“I work for the Tour, but I also love the Tour, and I have seen that the people of Yorkshire love the Tour too. I can see the Tour in their hearts, and in their eyes. For that, I say thank you.

“Bernard Hinault said to me that it is the first time in 40 years on a bike that he has seen crowds like we saw this weekend.”

There was an estimated 60,000 people lining the climb of Holme Moss alone, an astonishing number to anyone who, like myself, has ridden up that lonely, bleak and windswept moor on their own. More astonishing still was the appearance put in by the sun. Perhaps he got a fee for turning up too.

It was all very English in an un-English sort of way, what with it being the Tour de France and all, and yet the English – or British, if you like – have had something of a stranglehold on the race in the past two years. With the current champion and the winner before him, as well as the greatest sprinter the Tour has ever seen all standing under the Union Jack, you’d think the Brits would be over the moon at the moment.

However, one of the three lions didn’t even get a place on the start line and another got himself so giddy at the thought of wearing Yellow on his native soil that he went and rode like a fool and crashed himself out of the whole thing.

That Wiggo isn’t racing has received enough attention, but it’s worth taking a moment to consider just how irresponsible and reckless was the ride Cavendish put in on Stage One.

There’s something to be said about being a great athlete and a man that commands respect, and there’s even more to say about a great athlete that’s rash and irresponsible.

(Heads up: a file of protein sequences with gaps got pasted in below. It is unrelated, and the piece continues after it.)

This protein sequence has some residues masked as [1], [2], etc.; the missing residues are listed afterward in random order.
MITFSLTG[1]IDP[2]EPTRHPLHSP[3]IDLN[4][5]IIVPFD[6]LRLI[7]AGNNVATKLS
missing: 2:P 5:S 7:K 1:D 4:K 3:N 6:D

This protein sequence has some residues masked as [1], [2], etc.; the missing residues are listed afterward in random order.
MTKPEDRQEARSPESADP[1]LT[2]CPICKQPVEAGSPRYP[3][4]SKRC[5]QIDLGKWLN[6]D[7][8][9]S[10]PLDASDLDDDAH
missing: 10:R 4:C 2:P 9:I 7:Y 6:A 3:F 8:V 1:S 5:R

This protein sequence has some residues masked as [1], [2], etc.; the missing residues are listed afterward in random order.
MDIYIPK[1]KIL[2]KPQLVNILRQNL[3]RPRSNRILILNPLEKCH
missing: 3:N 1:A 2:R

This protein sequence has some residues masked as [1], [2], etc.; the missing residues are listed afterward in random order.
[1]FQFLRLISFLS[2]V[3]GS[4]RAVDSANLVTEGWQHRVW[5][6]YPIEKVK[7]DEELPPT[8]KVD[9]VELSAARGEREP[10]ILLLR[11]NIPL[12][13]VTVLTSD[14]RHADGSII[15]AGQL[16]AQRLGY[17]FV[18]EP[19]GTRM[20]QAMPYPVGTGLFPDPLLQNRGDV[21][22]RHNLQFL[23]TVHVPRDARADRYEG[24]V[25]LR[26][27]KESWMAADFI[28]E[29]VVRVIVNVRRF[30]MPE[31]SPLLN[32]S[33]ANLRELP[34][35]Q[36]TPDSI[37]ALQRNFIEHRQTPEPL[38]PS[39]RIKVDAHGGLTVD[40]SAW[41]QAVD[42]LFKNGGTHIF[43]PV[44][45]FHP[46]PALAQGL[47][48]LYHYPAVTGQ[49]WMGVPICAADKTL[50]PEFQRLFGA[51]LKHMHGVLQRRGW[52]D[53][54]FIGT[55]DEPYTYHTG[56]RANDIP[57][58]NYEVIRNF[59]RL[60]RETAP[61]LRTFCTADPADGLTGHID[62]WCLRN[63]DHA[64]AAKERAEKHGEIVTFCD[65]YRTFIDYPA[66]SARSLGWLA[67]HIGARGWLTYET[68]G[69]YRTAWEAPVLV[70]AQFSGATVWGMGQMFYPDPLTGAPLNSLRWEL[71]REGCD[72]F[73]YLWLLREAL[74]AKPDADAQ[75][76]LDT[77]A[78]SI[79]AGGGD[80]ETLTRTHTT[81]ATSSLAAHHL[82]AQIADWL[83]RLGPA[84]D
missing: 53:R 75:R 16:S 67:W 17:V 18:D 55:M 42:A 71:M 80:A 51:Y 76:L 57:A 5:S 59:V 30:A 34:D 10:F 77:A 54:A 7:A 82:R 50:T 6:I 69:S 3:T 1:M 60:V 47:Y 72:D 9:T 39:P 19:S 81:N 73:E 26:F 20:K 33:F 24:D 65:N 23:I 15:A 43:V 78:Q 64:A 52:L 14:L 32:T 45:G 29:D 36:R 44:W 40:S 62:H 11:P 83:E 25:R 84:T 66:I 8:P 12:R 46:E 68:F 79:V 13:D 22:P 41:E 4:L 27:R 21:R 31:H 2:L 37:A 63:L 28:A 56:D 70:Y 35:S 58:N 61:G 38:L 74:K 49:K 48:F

Compare, if you will, Pele and Maradonna, or Ali and Tyson.

Maradonna was arguably the better footballer, but if you were to choose from the two a role model for youngsters it would be the Brazilian who would win out every time.

Tyson may have been the most ferocious and intimidating heavyweight of all time and was a brilliant technical boxer too, but Ali’s legend is built on far more than what he achieved in the ring. He is a great man. Tyson is a thug.

Cavendish is established and the greatest sprinter of all time. In his first season, 2007, he equaled Alessandro Petacchi’s record of 11 professional wins in a debut season.

In 2009 he became the first Briton since Tommy Simpson to win a Monument, Milan-San Remo. In 2010 he became the first Brit since Robert Millar to win a stage in every Grand Tour, and in 2011 became the first Briton since Simpson to win the World Championships.

In 2012 he became the first man to win on the Champs-Elysees four times in a row, and in the same year he became the most successful sprinter in Tour history with 23 stage wins, giving him more mass start wins than any other rider in the Tour de France, ever.

Some say he’s pretty good. I begrudgingly concur.